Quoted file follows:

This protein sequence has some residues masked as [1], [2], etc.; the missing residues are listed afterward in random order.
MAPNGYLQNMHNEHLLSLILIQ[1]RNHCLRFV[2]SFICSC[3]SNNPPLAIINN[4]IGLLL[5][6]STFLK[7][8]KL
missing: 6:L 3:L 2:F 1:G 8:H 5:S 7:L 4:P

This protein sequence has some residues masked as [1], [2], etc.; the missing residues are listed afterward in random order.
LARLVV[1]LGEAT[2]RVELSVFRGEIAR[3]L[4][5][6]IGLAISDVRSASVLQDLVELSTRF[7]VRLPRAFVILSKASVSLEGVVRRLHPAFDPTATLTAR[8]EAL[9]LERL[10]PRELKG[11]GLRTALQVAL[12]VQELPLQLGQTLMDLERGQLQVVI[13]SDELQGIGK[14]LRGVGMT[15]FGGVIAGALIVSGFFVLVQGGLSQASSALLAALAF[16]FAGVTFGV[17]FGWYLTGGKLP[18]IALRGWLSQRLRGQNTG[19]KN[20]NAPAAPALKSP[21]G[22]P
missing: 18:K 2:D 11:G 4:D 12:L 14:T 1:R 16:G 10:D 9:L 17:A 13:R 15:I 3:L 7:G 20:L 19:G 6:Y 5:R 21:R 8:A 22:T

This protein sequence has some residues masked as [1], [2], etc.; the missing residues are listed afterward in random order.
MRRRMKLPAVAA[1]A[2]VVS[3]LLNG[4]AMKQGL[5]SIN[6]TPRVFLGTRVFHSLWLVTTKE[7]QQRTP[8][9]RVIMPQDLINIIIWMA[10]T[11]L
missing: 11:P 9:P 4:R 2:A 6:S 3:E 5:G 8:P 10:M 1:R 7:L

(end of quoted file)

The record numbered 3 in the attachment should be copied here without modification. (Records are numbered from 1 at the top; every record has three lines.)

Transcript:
This protein sequence has some residues masked as [1], [2], etc.; the missing residues are listed afterward in random order.
MRRRMKLPAVAA[1]A[2]VVS[3]LLNG[4]AMKQGL[5]SIN[6]TPRVFLGTRVFHSLWLVTTKE[7]QQRTP[8][9]RVIMPQDLINIIIWMA[10]T[11]L
missing: 11:P 9:P 4:R 2:A 6:S 3:E 5:G 8:P 10:M 1:R 7:L